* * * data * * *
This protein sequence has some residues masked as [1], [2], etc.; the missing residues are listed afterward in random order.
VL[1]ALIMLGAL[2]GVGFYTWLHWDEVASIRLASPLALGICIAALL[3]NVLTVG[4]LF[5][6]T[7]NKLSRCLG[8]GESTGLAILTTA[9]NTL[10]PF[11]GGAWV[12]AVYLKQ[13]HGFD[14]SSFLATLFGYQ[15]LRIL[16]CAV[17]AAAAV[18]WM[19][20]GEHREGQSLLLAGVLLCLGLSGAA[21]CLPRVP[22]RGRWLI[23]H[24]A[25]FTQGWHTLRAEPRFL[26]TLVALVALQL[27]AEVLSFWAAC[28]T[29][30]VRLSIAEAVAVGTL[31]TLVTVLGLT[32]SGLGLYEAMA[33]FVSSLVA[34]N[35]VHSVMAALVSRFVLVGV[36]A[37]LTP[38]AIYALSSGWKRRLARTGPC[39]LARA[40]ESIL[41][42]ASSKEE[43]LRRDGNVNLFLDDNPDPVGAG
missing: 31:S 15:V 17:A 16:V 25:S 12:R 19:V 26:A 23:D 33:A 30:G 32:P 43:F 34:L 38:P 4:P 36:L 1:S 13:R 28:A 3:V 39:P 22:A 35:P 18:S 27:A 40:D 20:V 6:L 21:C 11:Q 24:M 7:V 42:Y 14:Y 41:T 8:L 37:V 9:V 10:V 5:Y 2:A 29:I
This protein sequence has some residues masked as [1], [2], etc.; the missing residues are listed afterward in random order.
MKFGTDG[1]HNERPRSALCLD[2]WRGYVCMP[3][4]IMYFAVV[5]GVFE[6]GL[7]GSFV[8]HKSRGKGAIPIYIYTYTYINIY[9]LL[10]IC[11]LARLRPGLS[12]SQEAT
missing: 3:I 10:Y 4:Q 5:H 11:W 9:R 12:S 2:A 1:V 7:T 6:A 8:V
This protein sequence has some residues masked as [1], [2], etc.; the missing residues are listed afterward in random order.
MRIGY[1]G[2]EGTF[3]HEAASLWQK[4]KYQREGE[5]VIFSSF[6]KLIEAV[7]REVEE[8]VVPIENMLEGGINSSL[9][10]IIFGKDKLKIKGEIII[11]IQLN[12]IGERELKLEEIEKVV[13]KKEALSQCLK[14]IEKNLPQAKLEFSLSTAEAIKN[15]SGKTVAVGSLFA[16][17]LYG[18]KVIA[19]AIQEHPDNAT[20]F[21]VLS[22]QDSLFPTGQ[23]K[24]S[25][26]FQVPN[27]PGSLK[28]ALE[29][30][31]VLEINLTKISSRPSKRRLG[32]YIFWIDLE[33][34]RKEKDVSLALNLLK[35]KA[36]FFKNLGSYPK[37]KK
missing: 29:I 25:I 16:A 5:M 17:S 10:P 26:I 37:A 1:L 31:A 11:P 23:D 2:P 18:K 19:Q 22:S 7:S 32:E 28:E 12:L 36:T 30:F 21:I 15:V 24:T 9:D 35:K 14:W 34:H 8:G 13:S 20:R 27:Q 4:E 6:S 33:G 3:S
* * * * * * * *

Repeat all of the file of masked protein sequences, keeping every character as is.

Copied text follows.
This protein sequence has some residues masked as [1], [2], etc.; the missing residues are listed afterward in random order.
VL[1]ALIMLGAL[2]GVGFYTWLHWDEVASIRLASPLALGICIAALL[3]NVLTVG[4]LF[5][6]T[7]NKLSRCLG[8]GESTGLAILTTA[9]NTL[10]PF[11]GGAWV[12]AVYLKQ[13]HGFD[14]SSFLATLFGYQ[15]LRIL[16]CAV[17]AAAAV[18]WM[19][20]GEHREGQSLLLAGVLLCLGLSGAA[21]CLPRVP[22]RGRWLI[23]H[24]A[25]FTQGWHTLRAEPRFL[26]TLVALVALQL[27]AEVLSFWAAC[28]T[29][30]VRLSIAEAVAVGTL[31]TLVTVLGLT[32]SGLGLYEAMA[33]FVSSLVA[34]N[35]VHSVMAALVSRFVLVGV[36]A[37]LTP[38]AIYALSSGWKRRLARTGPC[39]LARA[40]ESIL[41][42]ASSKEE[43]LRRDGNVNLFLDDNPDPVGAG
missing: 31:S 15:V 17:A 16:V 25:S 12:R 19:V 26:A 23:D 33:A 30:G 32:P 43:F 34:L 38:P 4:P 36:L 1:S 13:R 28:A 3:V 39:P 22:A 35:P 18:S 27:A 40:D 20:V 6:L 21:C 11:Q 24:M 7:V 42:Y 14:Y 41:T 8:L 37:V 9:V 10:V 5:Y 2:A 29:I
This protein sequence has some residues masked as [1], [2], etc.; the missing residues are listed afterward in random order.
MKFGTDG[1]HNERPRSALCLD[2]WRGYVCMP[3][4]IMYFAVV[5]GVFE[6]GL[7]GSFV[8]HKSRGKGAIPIYIYTYTYINIY[9]LL[10]IC[11]LARLRPGLS[12]SQEAT
missing: 3:I 10:Y 4:Q 5:H 11:W 9:R 12:S 2:A 1:V 7:T 6:A 8:V
This protein sequence has some residues masked as [1], [2], etc.; the missing residues are listed afterward in random order.
MRIGY[1]G[2]EGTF[3]HEAASLWQK[4]KYQREGE[5]VIFSSF[6]KLIEAV[7]REVEE[8]VVPIENMLEGGINSSL[9][10]IIFGKDKLKIKGEIII[11]IQLN[12]IGERELKLEEIEKVV[13]KKEALSQCLK[14]IEKNLPQAKLEFSLSTAEAIKN[15]SGKTVAVGSLFA[16][17]LYG[18]KVIA[19]AIQEHPDNAT[20]F[21]VLS[22]QDSLFPTGQ[23]K[24]S[25][26]FQVPN[27]PGSLK[28]ALE[29][30][31]VLEINLTKISSRPSKRRLG[32]YIFWIDLE[33][34]RKEKDVSLALNLLK[35]KA[36]FFKNLGSYPK[37]KK
missing: 29:I 25:I 16:A 5:M 17:S 10:P 26:I 37:A 1:L 31:A 11:P 23:D 2:P 18:K 19:Q 22:S 7:S 32:E 28:E 12:L 36:T 30:F 21:I 15:V 24:T 9:D 35:K 14:W 34:H 8:G 13:S 20:R 27:Q 4:E 6:S 33:G 3:S